From my swaying aerial viewpoint, I surveyed the setting of the mall and remembered my first visit to Dubai six years ago. Then, there was little here that was man-made but the highway linking the emirate to its neighbor, Abu Dhabi. Now, that single main road had sprouted into knotty junctions and multiple offshoots that fed vigorous growths of building. A mile or two away, a dense clump of tower blocks rose far higher than my balloon on its 150-meter (500') tether; in the distance beyond them, Burj Dubai rose far higher still, a stretch-ziggurat of a building destined to be the tallest in the world. (Rumor has it that its completion is on hold, just to make sure it overtops potential rivals.) Dubai is a grow-your-own Manhattan, fed on a rich mulch of cash. And the growth isn’t just sky- and landward. As if having the Empty Quarter next door weren’t elbow-room enough, Dubai has thrust giant limbs out into the sea—the artificial peninsulas of the Palms, already beginning to bristle with villas. As I craned out over the rail to peer at the hazy outlines of this rampant real estate, it wasn’t dangling from a balloon that made me dizzy: It was the sheer speed at which a city could expand. The mapmakers’ nightmares must be worse than the motorists’. It is Nakheel, the company also backing the Palms, that developed the Ibn Battuta Mall, which is the largest themed shopping center in the world. Seen from above, it was not a beautiful building: 110,000 square meters (27 acres) of gray cement roof and air-conditioning ducts, relieved by three oddly placed domes. But its size was undeniably impressive: The irregular range stretched 1300 meters from end to end —four-fifths of a mile.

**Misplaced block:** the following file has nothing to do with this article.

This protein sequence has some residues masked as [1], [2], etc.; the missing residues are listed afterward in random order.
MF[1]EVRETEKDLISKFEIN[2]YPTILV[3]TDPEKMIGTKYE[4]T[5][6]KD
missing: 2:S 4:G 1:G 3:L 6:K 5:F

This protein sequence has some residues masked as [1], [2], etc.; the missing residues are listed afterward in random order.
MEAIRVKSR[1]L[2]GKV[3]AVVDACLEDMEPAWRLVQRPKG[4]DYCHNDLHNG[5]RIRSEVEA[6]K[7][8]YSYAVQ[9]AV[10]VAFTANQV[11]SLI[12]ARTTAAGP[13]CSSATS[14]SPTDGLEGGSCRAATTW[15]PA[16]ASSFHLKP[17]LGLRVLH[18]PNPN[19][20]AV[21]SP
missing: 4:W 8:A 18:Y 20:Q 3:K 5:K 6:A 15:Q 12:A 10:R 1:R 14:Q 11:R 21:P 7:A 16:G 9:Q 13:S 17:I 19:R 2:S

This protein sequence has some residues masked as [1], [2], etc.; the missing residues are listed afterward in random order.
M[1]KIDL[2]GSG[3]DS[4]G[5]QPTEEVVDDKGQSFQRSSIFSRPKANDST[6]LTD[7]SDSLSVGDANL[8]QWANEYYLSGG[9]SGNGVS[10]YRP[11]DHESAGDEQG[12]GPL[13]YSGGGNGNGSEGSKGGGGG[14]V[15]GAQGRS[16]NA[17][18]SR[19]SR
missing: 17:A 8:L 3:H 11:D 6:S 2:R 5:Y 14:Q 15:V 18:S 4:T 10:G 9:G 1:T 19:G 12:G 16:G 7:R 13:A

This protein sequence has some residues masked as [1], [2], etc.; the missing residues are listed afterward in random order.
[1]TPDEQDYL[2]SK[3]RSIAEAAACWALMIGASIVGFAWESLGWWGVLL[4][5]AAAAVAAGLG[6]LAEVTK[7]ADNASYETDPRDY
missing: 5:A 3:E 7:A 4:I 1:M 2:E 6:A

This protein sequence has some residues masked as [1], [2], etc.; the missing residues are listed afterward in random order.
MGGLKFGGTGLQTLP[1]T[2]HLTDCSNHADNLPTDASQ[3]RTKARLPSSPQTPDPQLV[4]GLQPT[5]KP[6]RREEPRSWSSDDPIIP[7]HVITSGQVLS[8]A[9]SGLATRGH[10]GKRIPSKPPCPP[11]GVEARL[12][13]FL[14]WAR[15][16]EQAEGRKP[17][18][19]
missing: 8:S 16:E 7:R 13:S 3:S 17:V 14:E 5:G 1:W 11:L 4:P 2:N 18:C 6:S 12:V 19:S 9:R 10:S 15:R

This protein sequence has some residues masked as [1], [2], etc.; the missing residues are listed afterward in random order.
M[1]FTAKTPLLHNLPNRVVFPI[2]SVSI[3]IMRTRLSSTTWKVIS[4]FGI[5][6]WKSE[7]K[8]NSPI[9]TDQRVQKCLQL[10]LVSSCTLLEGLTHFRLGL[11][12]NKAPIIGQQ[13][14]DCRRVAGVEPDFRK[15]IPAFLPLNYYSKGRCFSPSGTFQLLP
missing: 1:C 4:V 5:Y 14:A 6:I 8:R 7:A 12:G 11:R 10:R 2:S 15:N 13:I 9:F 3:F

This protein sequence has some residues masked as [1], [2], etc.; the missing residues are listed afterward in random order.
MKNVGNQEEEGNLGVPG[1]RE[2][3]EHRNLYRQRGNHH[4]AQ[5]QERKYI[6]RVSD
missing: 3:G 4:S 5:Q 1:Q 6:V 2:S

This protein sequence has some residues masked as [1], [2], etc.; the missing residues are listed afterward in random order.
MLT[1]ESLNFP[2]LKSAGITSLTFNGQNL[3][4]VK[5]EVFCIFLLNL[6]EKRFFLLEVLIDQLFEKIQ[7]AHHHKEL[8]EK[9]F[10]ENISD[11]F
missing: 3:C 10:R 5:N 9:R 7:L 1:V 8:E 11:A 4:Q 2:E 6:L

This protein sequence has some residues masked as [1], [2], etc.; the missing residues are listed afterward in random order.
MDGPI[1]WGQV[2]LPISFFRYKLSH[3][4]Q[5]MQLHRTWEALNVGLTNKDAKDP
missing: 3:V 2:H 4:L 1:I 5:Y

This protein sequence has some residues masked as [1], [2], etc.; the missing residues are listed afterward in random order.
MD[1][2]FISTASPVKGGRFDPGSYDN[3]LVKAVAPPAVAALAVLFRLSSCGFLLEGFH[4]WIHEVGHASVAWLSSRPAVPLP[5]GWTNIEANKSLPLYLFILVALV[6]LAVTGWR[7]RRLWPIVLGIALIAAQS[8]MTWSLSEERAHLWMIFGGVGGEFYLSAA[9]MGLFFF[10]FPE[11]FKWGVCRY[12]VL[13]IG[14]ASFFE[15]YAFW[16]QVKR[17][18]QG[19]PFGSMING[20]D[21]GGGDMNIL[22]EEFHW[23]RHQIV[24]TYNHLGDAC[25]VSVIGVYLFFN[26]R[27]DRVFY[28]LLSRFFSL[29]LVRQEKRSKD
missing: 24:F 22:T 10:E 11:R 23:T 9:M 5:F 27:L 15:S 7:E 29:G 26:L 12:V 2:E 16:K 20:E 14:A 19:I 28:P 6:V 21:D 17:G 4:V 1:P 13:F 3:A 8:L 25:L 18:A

Judging by the number and acreage of its malls, Dubai’s national sport is not camel racing, but shopping. (In modern Anglo–Arabic, “mall” is mawl; the classical Arabic meaning of the word is, by a nice coincidence, “wealth.”) Mall-builders go to enormous lengths, and not only literally, to draw potential customers. Not far away along Shaykh Zayed Road, for instance, is the Mall of the Emirates, an unremarkable building into which a Star Trek-style spaceship appears to have crash-landed. This vast metallic pod, simmering in the fierce Gulf heat, is actually a gigantic fridge-freezer containing a ski run with (real) snow and pine trees. Given this sort of competition, I had been intrigued to hear, back at the end of 2004, that Nakheel was designing its contribution to Dubai’s mall culture around the 14th-century Moroccan wanderer Ibn Battuta.